We were at Tranquebar for our honeymoon. It’s a sea-side village a few hours from Pondicherry. We sojourned at a bungalow on the beach (helpfully called ‘Bungalow on the Beach’). Our room had a verandah with wicker chaises, white cane settees and tables, clay ash trays, and choice views of the landscape and the sky.
Sometimes, we’d have coffee there. Sleepy, slightly disheveled, scruffy in glorious holiday indolence. Our morning brew would come in bright, navy blue ceramicas with a glint of teal. On the round, white table-tops, the cups looked Mediteranean. Opposite the verandah was a Danish fortress that seemed, at once, blanched, bright, and faded. In the Hemingway sunshine, it conjugated through shades of yellow – corn, butter, chartreuse, beige, maize, Navajo white….
Sometimes we would walk on the beach, just the two of us. The sea and the horizon would be rimmed in a green that looked like the iris of a fairy’s eye. There were deep gorges and fissures where crustaceans lay and planktons grew. And the strip of sand stretched like a grainy, ecru carpet. The water licked our toes and the sides of our feet, until I could stand it no longer and splashed my way inside. The swell of waves almost lifting me until I was wet to my waist was incredible. A watched indulgently and took a few snaps.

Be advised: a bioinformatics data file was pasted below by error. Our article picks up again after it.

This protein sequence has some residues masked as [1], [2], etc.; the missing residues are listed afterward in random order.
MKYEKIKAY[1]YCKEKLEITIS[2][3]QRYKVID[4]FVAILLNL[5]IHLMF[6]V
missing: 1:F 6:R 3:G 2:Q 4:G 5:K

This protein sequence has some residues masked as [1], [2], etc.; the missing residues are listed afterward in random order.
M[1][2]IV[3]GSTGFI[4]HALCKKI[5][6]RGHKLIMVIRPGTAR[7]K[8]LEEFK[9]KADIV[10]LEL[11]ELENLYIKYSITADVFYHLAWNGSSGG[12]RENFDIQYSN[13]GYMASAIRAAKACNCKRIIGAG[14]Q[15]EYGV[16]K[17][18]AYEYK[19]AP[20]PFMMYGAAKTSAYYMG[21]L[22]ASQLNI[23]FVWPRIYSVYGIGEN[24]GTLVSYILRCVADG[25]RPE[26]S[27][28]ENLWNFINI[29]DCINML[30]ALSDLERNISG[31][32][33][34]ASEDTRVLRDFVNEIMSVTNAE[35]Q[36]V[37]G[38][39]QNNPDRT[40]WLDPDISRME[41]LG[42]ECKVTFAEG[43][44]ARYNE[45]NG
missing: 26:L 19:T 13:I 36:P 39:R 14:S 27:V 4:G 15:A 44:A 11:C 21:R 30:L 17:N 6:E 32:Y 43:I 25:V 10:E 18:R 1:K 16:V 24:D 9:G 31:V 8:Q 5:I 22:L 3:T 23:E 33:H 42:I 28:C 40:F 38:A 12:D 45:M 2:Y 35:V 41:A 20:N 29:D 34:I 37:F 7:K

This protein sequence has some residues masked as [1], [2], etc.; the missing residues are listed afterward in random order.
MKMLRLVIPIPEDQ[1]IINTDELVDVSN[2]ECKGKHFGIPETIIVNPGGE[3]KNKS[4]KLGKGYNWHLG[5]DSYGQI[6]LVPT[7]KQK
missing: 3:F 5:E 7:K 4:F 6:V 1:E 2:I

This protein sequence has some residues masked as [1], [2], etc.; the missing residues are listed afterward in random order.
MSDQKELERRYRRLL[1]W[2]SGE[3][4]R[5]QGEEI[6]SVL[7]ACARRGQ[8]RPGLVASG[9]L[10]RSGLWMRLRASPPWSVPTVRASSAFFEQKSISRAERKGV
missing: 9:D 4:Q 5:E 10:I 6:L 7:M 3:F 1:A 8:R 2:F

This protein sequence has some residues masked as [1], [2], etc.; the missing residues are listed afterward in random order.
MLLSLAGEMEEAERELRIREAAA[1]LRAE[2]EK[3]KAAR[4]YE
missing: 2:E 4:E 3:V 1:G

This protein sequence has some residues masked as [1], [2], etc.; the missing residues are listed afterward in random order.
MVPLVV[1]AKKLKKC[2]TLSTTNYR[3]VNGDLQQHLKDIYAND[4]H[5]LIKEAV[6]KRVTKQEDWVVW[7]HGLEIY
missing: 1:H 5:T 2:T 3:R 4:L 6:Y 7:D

One day, we found an abandoned canoe. An abandoned canoe on an isolated beach with swaying palms in a raspberry sunset is the stuff movie dreams are made of. But we were there for real. We sat inside and looked around. A surveyed the vastness of the ocean quietly. He turned to me and said, ‘Don’t you think this is perfect?’
‘For what?’, I asked, knowing fully well how sublime twilight on sand can be.
‘Smuggling’, he replied.
I do look forward to growing old with him. The poet.